More to the point of this article… a recent item in the news will no doubt cause many to follow the preceding pattern of behavior. CNN reported the discovery of a fossil that is being claimed as evidence of a dinosaur with bat-like wings. The article made some very bold claims, mostly without offering any actual evidence. It also presented pictures visualizing what the creature would have looked like. They say that “a picture is worth a thousand words” and in this case, they also serve as “undeniable evidence” in the minds of many. “It must be true… I mean they’ve got pictures and everything!”
And in a sound-bite society, a picture with a caption is all you need. The typical pattern is as follows:
- Have a theory to begin with (i.e. molecules-to-man evolution).
- Discover a new fossil (or some other evidence).
- Announce the discovery with great fanfare in all the major media and boldly claim how this strongly supports the theory.
- The sound-bite general public largely accepts the conclusions and adds them to the long list of previous findings.
- Further scrutiny is given to the original find (mostly by secular scientists who have access to the data) and they conclude that the initial claims were largely overstated or completely wrong, but their voice is not heard by the general public (only written about in obscure scientific technical journals).
- The new evidence is mostly disregarded by the informed scientific community, but the general public, including most school teachers are only aware of the initial claims and they continue on with those assertions embedded in their minds as “fact”, making evolution stronger and stronger as the months and years roll on.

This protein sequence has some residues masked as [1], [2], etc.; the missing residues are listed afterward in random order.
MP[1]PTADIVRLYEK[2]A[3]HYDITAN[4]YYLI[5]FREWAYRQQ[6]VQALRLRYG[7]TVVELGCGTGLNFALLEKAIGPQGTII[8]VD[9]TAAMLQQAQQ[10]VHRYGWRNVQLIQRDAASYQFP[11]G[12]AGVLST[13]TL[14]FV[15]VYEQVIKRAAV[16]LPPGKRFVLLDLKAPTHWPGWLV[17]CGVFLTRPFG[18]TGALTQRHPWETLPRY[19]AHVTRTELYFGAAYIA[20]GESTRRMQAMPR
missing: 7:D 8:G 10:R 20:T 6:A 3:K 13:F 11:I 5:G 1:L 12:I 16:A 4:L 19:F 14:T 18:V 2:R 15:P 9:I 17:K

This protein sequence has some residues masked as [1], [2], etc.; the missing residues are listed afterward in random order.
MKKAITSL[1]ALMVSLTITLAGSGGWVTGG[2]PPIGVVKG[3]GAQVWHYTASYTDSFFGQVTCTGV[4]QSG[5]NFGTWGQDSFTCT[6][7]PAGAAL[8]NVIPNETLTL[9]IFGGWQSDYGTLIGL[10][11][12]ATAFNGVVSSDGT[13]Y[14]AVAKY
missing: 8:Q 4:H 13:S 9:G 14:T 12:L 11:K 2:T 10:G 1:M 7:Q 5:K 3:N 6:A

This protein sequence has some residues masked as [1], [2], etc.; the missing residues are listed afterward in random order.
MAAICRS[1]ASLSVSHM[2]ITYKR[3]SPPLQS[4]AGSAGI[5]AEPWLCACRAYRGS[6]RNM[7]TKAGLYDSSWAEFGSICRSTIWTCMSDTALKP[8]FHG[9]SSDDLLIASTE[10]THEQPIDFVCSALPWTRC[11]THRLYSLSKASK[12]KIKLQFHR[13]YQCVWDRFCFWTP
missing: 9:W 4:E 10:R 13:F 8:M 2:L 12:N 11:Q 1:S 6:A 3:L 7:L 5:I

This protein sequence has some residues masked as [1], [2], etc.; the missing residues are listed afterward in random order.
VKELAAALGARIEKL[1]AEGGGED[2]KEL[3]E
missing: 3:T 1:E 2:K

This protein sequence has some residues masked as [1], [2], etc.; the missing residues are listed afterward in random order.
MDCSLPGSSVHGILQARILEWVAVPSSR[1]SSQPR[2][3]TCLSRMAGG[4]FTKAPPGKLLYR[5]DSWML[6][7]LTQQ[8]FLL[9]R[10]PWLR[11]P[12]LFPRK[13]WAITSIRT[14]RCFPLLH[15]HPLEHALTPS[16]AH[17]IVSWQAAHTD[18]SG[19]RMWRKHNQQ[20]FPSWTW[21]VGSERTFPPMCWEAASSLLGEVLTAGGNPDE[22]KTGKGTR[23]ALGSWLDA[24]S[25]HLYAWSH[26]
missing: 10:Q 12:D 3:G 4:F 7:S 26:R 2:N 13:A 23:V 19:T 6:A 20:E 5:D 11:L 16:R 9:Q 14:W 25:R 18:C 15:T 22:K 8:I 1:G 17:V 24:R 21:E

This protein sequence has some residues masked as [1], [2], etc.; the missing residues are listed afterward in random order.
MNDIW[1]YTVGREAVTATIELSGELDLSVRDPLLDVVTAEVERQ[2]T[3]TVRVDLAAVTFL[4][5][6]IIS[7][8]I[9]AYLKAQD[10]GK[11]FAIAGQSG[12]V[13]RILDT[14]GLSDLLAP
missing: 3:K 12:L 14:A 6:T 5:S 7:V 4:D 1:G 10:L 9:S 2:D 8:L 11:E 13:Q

It would be very refreshing to see CNN (or any other mainstream media outlet) publish an article drawing attention to how little actual evidence exists behind the bold claims we so often hear from the scientific community and then continue on to highlight all of the tremendous challenges that have not yet been sufficiently addressed. In this case, things such as the huge problem with trying to evolve scales into feathers, or changing, slowly over millions of years, the reptilian lung into the completely different avian lung. How does the creature survive when the lung no longer functions as needed for a reptile, but is also not yet functional as an avian lung? I won’t hold my breath waiting for this to happen, because it won’t. It doesn’t fit the accepted narrative.
The overall lesson here is that we should learn to be more discerning with everything we read, see and hear. We should also learn to ask critical questions of those who make bold claims, specifically regarding how they know what they are claiming is actually true.
As with all of our other articles, much more could be said about this, but if you have any questions related to this month’s article or any other issue, please don’t hesitate to contact us!